The Unsung Heroes of World War II: Women Flyers

By Randy Abraham

FORT LAUDERDALE — For their service to the World War II war effort, four Broward County women who had served as noncombat pilots — Tex Meachem, Shirley Kruse and Florine Maloney from Pompano Beach and Pembroke Pines resident Helen Wyatt Snapp — were honored by the Gold Coast chapter of the Air Force Association.

The military established the Women Airforce Service Pilots (WASP) program due to a shortage of male pilots; the thinking being that using females in noncombat operations would free up the men for combat duty.

The women flew bombers and fighters, ferried planes, equipment and personnel; towed targets in exercises held to train gunners to shoot, flight-tested planes, instructed male cadets and flew radar tracking missions.

The four women who were honored are among the 300 survivors of the WASP program, which between 1943 and 1944 had more than 1,000 female pilots assigned to noncombat duties. During the two-year life of the program, WASPs flew a collective 60 million miles on various missions.

Kruse, who received her pilot’s license at 19, said she was eager to join. She said she became intrigued with aviation when, as a child traveling with her parents, saw a sign at an airport that read “Fly for $25.”

She wanted to try it but, “My dad told me, ‘Girls don’t fly.’ But my mother and I didn’t believe it,” said Kruse.

WASPs “flew every World War II plane that was made and we were in almost every plane field in the country,” said Kruse.

Meachem said her arrival for her first assignment was less than auspicious. “Nobody there knew we were coming, and we spent the first night in the nurses’ quarters,” she said. However, the WASPs’ capabilities were soon recognized. “Our commanding officer was delighted to see us, because some of his pilots had been transferred out and he was short of pilots.”

WASPs were required to possess a flight license and have completed at least 100 hours of flying to be accepted into the training program. Meachem said she gained her hours while a member of the Civil Air Patrol unit, in which she helped look for German submarines off the Florida coast.

More than 25,000 applied for the WASP program, and less than 1,900 were accepted. More than 1,100 of those completed their training, and Meachem noted with pride that the pass rate for WASPs exceeded that of male pilot trainees.

Meachem also noted that WASPs flew the fearsome B-26 Marauder — dubbed the “widow maker” — over a two-month period without adverse incident. “A lot of the men had their tails between their legs over that, because a lot of them were afraid to fly it. They had quite a few accidents with it,” she said of the accident-prone bomber plane.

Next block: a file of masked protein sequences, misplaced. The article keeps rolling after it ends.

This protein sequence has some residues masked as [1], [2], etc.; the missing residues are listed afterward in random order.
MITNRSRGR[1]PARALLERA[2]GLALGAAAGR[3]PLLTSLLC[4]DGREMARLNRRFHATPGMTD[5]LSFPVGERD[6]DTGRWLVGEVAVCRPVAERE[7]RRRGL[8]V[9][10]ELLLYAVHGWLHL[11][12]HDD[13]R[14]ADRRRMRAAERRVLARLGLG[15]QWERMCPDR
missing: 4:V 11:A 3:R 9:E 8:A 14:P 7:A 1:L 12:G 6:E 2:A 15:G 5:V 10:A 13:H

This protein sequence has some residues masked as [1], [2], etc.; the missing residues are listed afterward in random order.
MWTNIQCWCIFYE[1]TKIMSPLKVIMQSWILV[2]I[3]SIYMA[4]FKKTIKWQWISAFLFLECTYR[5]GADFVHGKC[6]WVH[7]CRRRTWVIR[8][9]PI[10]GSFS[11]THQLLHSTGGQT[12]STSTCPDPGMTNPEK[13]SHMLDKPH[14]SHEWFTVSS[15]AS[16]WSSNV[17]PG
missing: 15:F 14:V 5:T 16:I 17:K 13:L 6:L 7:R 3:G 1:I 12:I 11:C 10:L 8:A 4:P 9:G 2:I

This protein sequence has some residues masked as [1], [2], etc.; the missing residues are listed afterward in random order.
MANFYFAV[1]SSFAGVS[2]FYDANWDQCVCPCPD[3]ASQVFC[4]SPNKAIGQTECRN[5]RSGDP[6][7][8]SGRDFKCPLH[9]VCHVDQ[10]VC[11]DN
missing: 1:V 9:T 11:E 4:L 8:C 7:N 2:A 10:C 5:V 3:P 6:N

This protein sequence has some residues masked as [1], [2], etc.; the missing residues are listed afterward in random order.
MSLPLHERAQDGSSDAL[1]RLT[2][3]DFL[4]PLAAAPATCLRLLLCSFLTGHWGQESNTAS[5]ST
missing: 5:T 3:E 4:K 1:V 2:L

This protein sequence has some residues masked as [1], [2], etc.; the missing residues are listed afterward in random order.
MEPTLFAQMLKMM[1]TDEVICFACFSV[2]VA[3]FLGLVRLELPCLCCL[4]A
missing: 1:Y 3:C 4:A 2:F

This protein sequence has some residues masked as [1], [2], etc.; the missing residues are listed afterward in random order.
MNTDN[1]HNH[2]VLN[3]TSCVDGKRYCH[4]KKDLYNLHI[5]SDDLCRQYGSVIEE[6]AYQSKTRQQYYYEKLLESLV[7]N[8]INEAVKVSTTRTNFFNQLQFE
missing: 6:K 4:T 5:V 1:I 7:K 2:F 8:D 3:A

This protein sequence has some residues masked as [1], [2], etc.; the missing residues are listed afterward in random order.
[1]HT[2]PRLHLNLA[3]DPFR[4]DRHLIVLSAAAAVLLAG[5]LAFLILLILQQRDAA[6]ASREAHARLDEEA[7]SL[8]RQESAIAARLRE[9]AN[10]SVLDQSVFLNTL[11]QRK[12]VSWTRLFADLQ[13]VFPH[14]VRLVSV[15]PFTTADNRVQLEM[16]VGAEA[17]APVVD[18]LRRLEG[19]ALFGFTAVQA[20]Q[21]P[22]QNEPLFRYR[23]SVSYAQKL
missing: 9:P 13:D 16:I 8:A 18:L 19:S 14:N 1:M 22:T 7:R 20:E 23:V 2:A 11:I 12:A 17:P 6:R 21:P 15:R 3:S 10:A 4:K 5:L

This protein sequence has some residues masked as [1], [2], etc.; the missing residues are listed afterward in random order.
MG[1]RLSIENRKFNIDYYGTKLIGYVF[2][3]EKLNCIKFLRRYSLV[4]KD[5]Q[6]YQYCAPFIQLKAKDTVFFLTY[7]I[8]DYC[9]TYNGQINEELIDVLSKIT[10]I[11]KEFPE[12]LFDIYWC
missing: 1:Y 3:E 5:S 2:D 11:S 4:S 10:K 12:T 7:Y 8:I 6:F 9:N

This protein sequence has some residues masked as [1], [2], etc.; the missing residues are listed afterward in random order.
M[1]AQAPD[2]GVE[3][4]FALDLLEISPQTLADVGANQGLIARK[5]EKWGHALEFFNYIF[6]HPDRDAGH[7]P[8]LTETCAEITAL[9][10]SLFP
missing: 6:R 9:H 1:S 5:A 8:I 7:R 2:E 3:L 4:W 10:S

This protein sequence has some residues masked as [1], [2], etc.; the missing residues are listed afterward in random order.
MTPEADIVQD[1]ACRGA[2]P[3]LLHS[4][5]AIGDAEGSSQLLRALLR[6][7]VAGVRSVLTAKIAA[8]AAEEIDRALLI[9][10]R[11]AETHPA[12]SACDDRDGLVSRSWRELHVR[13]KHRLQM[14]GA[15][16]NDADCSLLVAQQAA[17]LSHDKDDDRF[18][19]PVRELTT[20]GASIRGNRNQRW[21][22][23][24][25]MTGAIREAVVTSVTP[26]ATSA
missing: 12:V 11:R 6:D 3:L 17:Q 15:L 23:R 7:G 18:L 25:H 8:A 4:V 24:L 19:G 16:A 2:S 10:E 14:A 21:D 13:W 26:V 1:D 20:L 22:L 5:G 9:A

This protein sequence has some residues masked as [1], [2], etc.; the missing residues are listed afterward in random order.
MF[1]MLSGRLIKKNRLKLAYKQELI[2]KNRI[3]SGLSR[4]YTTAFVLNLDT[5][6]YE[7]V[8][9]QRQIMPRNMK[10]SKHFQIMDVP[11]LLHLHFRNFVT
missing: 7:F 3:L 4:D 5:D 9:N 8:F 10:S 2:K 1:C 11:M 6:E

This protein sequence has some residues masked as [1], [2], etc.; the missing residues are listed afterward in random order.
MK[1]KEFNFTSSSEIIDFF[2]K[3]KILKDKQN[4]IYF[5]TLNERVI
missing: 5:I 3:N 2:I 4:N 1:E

Kruse recalled her early interactions with male soldiers. “Some felt it was a great idea and some thought that women shouldn’t fly. Some were resentful, and we had to prove ourselves. We knew we had to fly as good as or better than the men. But after a while we were accepted.”

Of the female pilots who served, 38 lost their lives in training or in active service. However, because of their civilian classification, fallen WASPs were sent home at their family’s expense without traditional military honors or note of heroism. The army would not even allow the U.S. flag to be put on their caskets.

The women also were not issued uniforms. Meachem recalled that she had to wear a man’s fatigues, and was issued a size 44. “The shoulders hung down to my elbows and the crotch came down to my knees,” she said laughing.

Kruse remembers finding out in late 1944 that the WASP unit was soon to be discontinued. “If we could have stayed on we would have flown for free,” said Kruse. “It was one of the most wonderful times of my life.”

Despite their contributions to the war effort going unrecognized at the time — they were classified as civilians and their military records were kept sealed for over 30 years — they expressed fond memories of their service careers.

“Some had reservations about women pilots when we got there, and at the time we didn’t expect recognition,” said Maloney. “We felt sooner or later it would catch up to us.”

Snapp said she treasures her memories of being a WASP, even though some men initially said they would not fly the planes she ferried. She also recalls being refused service in a restaurant while in military garb, and being accused of impersonating an officer. “At first my commanding officer didn’t now what to do with us, but finally he came to love us because we were eager to serve and follow orders. We didn’t complain because we knew we were being tested. We finally proved ourselves and the men became glad to have us there. I loved every minute of it. It was a different time; everyone was patriotic and we all felt we had to do something, and we all did everything we had to do,” said Snapp.

The existence of the unit was revealed only after the Air Force erroneously announced in the mid-1970s that it was about to admit women pilots for the first time. “That’s when we came out of the woodwork and pushed for recognition,” said Kruse.

Meachem added, “We made a fuss over that announcement.”

In 1977 the WASPs were formally recognized and given veterans benefits. Last year surviving WASP members were honored with the Congressional Gold Medal.

Snapp discounts the suggestion that she was a trailblazer. “We only knew we were doing something we loved.” Meachem echoed her sentiments. “We weren’t thinking of being pioneers or heroes; we were just thinking what a thrill it would be flying.”

Said Meachem, “Who could have thought that a little country girl from Winter Garden, Florida would grow up to fly a plane?”

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